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Useful Tropical Plants

Lepidozamia hopei

(W.Hill) Regel

Zamiaceae

+ Synonyms

Catakidozamia hopei W.Hill

Macrozamia denisonii hopei (W.Hill) J.Schust.

Macrozamia hopei (Regel) W.Hill ex C.Moore

Common Name: Julbin

No Image.

General Information

Lepidozamia hopei is an evergreen, palm-like plant with an erect, unbranched main stem that can eventually be around 17 metres tall and 160cm in diameter; this is topped by a crown of numerous, spreading large leaves each around 200 - 300cm long[. 1935].
The plant was a traditional food of the native Aborigines, though it is little eaten at present. It is grown as an ornamental in mainly tropical and subtropical gardens[
1935
Title
The Cycads
Publication
 
Author
Whitelock L.M.
Publisher
Timber Press; Portland, Oregon
Year
2002
ISBN
0-88192-522-5
Description
An excellent book dealing with the eleven different genera and almost 300 species of plants we know as Cycads. There are detailed descriptions and a host of other information for each species.
].
Lepidozamia hopei is known to have several large and stable populations. The plant is classified as 'Least Concern' in the IUCN Red List of Threatened Species(2010)[
338
Title
IUCN Red List of Threatened Species
Publication
 
Author
 
Website
http://www.iucnredlist.org/
Publisher
 
Year
0
ISBN
 
Description
A list of plants under threat and facing possible extinction, usually with brief details of the threats and information on habitat.
].

Known Hazards

We have no specific information for this species, but most if not all members of this genus are believed to contain toxins. The two main toxic compounds that have been identified are cycasin and macrozamin. When ingested in sufficient quantities, these compounds are extremely poisonous to humans and many other animals, and have been shown to cause liver damage and cancer. Cycasin and macrozamin have a cumulative effect upon the body and are suspected of causing neurological disorders when ingested in small amounts over long periods of time.
There is a long history of human use of this genus as a starch-rich food, but it should be noted that the plants needed to be treated in various ways in order to remove any toxic principles. Caution should be exercised even with properly prepared foods, since even then regular consumption may lead to severe health problems and death. Since many of these species are becoming increasingly rare in the wild, this is probably a food best left to times of food shortage when other, better foods, are not available[
1935
Title
The Cycads
Publication
 
Author
Whitelock L.M.
Publisher
Timber Press; Portland, Oregon
Year
2002
ISBN
0-88192-522-5
Description
An excellent book dealing with the eleven different genera and almost 300 species of plants we know as Cycads. There are detailed descriptions and a host of other information for each species.
,
K
Title
Plants for a Future
Author
Ken Fern
Description
Notes from observations, tasting etc at Plants For A Future and on field trips.
].

Botanical References

1935
Title
The Cycads
Publication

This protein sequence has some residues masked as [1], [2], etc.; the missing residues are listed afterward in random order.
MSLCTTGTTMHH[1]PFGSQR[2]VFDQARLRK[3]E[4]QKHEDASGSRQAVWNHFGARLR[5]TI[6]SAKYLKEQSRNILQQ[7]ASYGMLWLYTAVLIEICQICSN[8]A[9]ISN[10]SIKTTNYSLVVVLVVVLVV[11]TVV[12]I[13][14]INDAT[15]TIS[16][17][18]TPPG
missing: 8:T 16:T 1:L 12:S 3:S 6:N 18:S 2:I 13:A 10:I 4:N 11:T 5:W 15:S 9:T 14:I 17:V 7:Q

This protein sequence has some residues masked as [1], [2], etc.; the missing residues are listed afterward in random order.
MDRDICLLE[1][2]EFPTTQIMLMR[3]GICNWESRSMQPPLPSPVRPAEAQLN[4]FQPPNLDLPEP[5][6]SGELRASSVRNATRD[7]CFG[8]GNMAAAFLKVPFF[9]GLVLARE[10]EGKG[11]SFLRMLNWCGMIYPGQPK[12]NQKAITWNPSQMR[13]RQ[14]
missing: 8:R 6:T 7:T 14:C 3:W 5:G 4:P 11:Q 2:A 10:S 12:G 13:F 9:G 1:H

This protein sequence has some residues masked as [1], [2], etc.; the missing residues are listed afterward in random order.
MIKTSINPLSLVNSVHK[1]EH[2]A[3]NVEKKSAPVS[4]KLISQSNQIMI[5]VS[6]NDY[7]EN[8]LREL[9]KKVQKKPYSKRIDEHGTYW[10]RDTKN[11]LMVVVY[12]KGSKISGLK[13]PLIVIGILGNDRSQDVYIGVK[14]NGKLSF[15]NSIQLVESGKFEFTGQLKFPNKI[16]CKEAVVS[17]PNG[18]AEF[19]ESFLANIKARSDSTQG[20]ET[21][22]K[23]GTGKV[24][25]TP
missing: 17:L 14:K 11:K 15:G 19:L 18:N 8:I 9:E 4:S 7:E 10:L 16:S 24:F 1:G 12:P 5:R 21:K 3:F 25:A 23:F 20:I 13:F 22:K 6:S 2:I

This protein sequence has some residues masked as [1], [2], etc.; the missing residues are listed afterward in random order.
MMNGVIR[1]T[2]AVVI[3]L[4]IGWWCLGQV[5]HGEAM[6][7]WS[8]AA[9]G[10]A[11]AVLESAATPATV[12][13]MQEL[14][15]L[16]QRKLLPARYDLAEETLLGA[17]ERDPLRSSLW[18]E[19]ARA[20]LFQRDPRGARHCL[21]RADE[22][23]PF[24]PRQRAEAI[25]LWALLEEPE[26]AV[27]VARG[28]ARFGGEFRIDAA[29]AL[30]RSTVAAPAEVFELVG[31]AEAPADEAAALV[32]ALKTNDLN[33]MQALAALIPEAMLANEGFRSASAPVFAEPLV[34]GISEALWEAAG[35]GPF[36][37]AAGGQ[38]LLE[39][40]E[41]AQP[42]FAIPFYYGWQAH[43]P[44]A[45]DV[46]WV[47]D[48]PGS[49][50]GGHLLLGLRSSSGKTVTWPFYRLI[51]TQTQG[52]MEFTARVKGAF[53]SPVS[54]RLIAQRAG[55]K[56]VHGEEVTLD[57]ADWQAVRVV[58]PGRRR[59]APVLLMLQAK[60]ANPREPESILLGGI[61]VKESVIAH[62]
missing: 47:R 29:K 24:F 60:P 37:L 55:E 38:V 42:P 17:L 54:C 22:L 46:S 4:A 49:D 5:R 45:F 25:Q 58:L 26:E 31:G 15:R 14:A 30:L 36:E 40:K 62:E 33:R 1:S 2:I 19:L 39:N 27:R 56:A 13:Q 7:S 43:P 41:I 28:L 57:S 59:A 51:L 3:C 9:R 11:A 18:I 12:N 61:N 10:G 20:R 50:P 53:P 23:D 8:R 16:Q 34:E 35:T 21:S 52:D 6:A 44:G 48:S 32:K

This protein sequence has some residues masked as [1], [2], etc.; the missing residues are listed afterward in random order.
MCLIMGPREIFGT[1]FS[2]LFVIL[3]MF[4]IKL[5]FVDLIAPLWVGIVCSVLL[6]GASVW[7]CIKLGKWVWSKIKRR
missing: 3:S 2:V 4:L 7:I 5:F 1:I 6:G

Author
Whitelock L.M.
Publisher
Timber Press; Portland, Oregon
Year
2002
ISBN
0-88192-522-5
Description
An excellent book dealing with the eleven different genera and almost 300 species of plants we know as Cycads. There are detailed descriptions and a host of other information for each species.

Range

Australia - northeastern Queensland

Habitat

Wet tropical rain forest, usually in hilly areas; at elevations from sea level to about 1,000 metres[
1935
Title
The Cycads
Publication
 
Author
Whitelock L.M.
Publisher
Timber Press; Portland, Oregon
Year
2002
ISBN
0-88192-522-5
Description
An excellent book dealing with the eleven different genera and almost 300 species of plants we know as Cycads. There are detailed descriptions and a host of other information for each species.
].

Properties

Conservation StatusLeast Concern
Edibility Rating *  *
HabitEvergreen Tree
Height12.00 m
Growth RateSlow
PollinatorsInsects
Self-fertileNo
Cultivation StatusOrnamental, Wild

Cultivation Details

Lepidozamia hopei is native to the moist tropical climate of northeast Queensland. It grows in a region where temperatures can range from a summer high of 33°c to a winter low of 5°c, with light, short-lived frosts an occasional occurrence. Mean annual rainfall is in the range 1,700 - 2,500mm, falling mainly in summer[
1935
Title
The Cycads
Publication
 
Author
Whitelock L.M.
Publisher
Timber Press; Portland, Oregon
Year
2002
ISBN
0-88192-522-5
Description
An excellent book dealing with the eleven different genera and almost 300 species of plants we know as Cycads. There are detailed descriptions and a host of other information for each species.
].
The plant is sometimes found growing in creek beds in the wild and, in cultivation, likes a very moist, shaded position. It is able to thrive in quite deep shade, since it comes from dense rainforests[
314
Title
Palm and Cycad Societies of Australia.
Publication
 
Author
 
Website
http://www.pacsoa.org.au/
Publisher
 
Year
0
ISBN
 
Description
Contains at least a little information on the majority of palm and cycad species, plus a wealth of photographs. A first class website.
]
In cultivation, Lepidozamia hopei grows well from seed, and rapidly if given sufficient heat and moisture. Although this is a cycad of the wet Tropics, it also does well in warm temperate climates. In southern California, for example, the plant is routinely exposed to several degrees of frost each winter without experiencing leaf burn or other adverse effects. The plant does grow very slowly in temperate climates, however[
1935
Title
The Cycads
Publication
 
Author
Whitelock L.M.
Publisher
Timber Press; Portland, Oregon
Year
2002
ISBN
0-88192-522-5
Description